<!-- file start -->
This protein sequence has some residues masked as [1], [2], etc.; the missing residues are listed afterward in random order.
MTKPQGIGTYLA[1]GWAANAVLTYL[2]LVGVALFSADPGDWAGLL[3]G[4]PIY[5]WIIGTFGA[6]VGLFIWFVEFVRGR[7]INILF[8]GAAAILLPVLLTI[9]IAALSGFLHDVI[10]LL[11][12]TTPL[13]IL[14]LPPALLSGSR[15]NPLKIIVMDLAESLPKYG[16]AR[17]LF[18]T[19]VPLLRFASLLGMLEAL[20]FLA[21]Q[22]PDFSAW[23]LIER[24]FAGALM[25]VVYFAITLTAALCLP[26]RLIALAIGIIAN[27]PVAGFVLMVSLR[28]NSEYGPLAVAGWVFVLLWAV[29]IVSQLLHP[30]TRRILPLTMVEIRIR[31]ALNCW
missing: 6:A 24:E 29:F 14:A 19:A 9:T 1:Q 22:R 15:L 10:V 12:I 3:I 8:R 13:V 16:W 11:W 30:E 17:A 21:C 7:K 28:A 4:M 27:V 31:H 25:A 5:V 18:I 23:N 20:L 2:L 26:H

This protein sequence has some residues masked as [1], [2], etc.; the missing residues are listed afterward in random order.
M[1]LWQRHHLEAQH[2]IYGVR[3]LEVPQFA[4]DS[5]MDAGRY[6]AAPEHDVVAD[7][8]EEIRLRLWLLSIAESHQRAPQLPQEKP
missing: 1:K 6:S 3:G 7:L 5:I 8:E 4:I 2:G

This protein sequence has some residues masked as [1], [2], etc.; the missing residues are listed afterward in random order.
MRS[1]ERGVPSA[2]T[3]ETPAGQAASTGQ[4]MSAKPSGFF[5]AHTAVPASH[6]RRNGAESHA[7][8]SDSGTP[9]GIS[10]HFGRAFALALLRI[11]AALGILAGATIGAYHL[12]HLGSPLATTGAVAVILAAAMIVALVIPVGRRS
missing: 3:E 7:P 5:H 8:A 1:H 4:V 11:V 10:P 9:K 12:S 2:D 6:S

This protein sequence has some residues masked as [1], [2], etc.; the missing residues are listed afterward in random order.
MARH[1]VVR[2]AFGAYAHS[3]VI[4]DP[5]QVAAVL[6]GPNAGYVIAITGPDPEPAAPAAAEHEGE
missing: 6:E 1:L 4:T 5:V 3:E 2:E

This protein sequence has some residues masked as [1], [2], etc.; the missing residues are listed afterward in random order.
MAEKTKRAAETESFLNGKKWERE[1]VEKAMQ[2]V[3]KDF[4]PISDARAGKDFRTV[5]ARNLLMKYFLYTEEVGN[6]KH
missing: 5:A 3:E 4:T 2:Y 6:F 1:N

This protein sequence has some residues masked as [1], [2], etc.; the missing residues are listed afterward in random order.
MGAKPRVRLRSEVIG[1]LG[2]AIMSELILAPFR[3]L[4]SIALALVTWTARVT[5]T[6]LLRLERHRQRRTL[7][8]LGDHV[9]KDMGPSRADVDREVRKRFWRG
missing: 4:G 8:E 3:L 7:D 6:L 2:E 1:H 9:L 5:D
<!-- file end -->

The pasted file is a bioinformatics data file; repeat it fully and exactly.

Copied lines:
This protein sequence has some residues masked as [1], [2], etc.; the missing residues are listed afterward in random order.
MTKPQGIGTYLA[1]GWAANAVLTYL[2]LVGVALFSADPGDWAGLL[3]G[4]PIY[5]WIIGTFGA[6]VGLFIWFVEFVRGR[7]INILF[8]GAAAILLPVLLTI[9]IAALSGFLHDVI[10]LL[11][12]TTPL[13]IL[14]LPPALLSGSR[15]NPLKIIVMDLAESLPKYG[16]AR[17]LF[18]T[19]VPLLRFASLLGMLEAL[20]FLA[21]Q[22]PDFSAW[23]LIER[24]FAGALM[25]VVYFAITLTAALCLP[26]RLIALAIGIIAN[27]PVAGFVLMVSLR[28]NSEYGPLAVAGWVFVLLWAV[29]IVSQLLHP[30]TRRILPLTMVEIRIR[31]ALNCW
missing: 6:A 24:E 29:F 14:A 19:A 9:T 1:Q 22:R 15:L 10:V 12:I 3:I 8:R 13:V 16:W 11:W 30:E 17:A 21:C 7:K 28:A 4:M 27:V 31:H 25:A 5:V 18:I 23:N 20:L 2:L 26:H

This protein sequence has some residues masked as [1], [2], etc.; the missing residues are listed afterward in random order.
M[1]LWQRHHLEAQH[2]IYGVR[3]LEVPQFA[4]DS[5]MDAGRY[6]AAPEHDVVAD[7][8]EEIRLRLWLLSIAESHQRAPQLPQEKP
missing: 1:K 6:S 3:G 7:L 5:I 8:E 4:I 2:G

This protein sequence has some residues masked as [1], [2], etc.; the missing residues are listed afterward in random order.
MRS[1]ERGVPSA[2]T[3]ETPAGQAASTGQ[4]MSAKPSGFF[5]AHTAVPASH[6]RRNGAESHA[7][8]SDSGTP[9]GIS[10]HFGRAFALALLRI[11]AALGILAGATIGAYHL[12]HLGSPLATTGAVAVILAAAMIVALVIPVGRRS
missing: 3:E 7:P 5:H 8:A 1:H 4:V 11:V 10:P 9:K 12:S 2:D 6:S

This protein sequence has some residues masked as [1], [2], etc.; the missing residues are listed afterward in random order.
MARH[1]VVR[2]AFGAYAHS[3]VI[4]DP[5]QVAAVL[6]GPNAGYVIAITGPDPEPAAPAAAEHEGE
missing: 6:E 1:L 4:T 5:V 3:E 2:E

This protein sequence has some residues masked as [1], [2], etc.; the missing residues are listed afterward in random order.
MAEKTKRAAETESFLNGKKWERE[1]VEKAMQ[2]V[3]KDF[4]PISDARAGKDFRTV[5]ARNLLMKYFLYTEEVGN[6]KH
missing: 5:A 3:E 4:T 2:Y 6:F 1:N

This protein sequence has some residues masked as [1], [2], etc.; the missing residues are listed afterward in random order.
MGAKPRVRLRSEVIG[1]LG[2]AIMSELILAPFR[3]L[4]SIALALVTWTARVT[5]T[6]LLRLERHRQRRTL[7][8]LGDHV[9]KDMGPSRADVDREVRKRFWRG
missing: 4:G 8:E 3:L 7:D 6:L 2:E 1:H 9:L 5:D